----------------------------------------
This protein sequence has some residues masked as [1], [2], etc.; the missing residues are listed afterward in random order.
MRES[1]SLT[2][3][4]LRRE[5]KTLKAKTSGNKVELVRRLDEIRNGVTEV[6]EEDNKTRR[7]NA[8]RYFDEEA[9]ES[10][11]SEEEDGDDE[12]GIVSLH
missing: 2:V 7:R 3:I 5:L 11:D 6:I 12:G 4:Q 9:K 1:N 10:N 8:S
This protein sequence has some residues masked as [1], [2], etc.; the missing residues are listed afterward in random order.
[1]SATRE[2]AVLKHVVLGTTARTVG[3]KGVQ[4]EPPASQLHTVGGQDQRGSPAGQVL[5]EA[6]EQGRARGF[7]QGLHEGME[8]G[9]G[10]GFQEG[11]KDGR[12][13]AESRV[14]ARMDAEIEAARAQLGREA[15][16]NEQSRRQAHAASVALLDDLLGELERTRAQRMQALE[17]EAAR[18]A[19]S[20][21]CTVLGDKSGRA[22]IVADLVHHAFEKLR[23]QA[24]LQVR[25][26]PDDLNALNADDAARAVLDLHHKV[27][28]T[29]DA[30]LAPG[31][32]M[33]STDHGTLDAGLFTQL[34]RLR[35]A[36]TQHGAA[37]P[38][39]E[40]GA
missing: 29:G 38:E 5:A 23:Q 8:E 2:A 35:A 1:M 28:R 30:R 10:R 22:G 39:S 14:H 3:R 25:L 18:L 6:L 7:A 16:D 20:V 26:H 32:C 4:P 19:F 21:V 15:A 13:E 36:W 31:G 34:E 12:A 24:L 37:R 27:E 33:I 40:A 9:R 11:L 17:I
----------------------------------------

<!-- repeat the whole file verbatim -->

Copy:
This protein sequence has some residues masked as [1], [2], etc.; the missing residues are listed afterward in random order.
MRES[1]SLT[2][3][4]LRRE[5]KTLKAKTSGNKVELVRRLDEIRNGVTEV[6]EEDNKTRR[7]NA[8]RYFDEEA[9]ES[10][11]SEEEDGDDE[12]GIVSLH
missing: 2:V 7:R 3:I 5:L 11:D 6:I 12:G 4:Q 9:K 1:N 10:N 8:S
This protein sequence has some residues masked as [1], [2], etc.; the missing residues are listed afterward in random order.
[1]SATRE[2]AVLKHVVLGTTARTVG[3]KGVQ[4]EPPASQLHTVGGQDQRGSPAGQVL[5]EA[6]EQGRARGF[7]QGLHEGME[8]G[9]G[10]GFQEG[11]KDGR[12][13]AESRV[14]ARMDAEIEAARAQLGREA[15][16]NEQSRRQAHAASVALLDDLLGELERTRAQRMQALE[17]EAAR[18]A[19]S[20][21]CTVLGDKSGRA[22]IVADLVHHAFEKLR[23]QA[24]LQVR[25][26]PDDLNALNADDAARAVLDLHHKV[27][28]T[29]DA[30]LAPG[31][32]M[33]STDHGTLDAGLFTQL[34]RLR[35]A[36]TQHGAA[37]P[38][39]E[40]GA
missing: 29:G 38:E 5:A 23:Q 8:E 2:A 35:A 1:M 28:R 30:R 10:R 22:G 39:S 14:H 3:R 25:L 18:L 6:L 7:A 16:D 20:V 26:H 32:C 4:P 19:F 21:V 15:A 13:E 36:W 31:G 34:E 12:A 24:L 37:R 27:E 33:I 40:A 9:R 11:L 17:I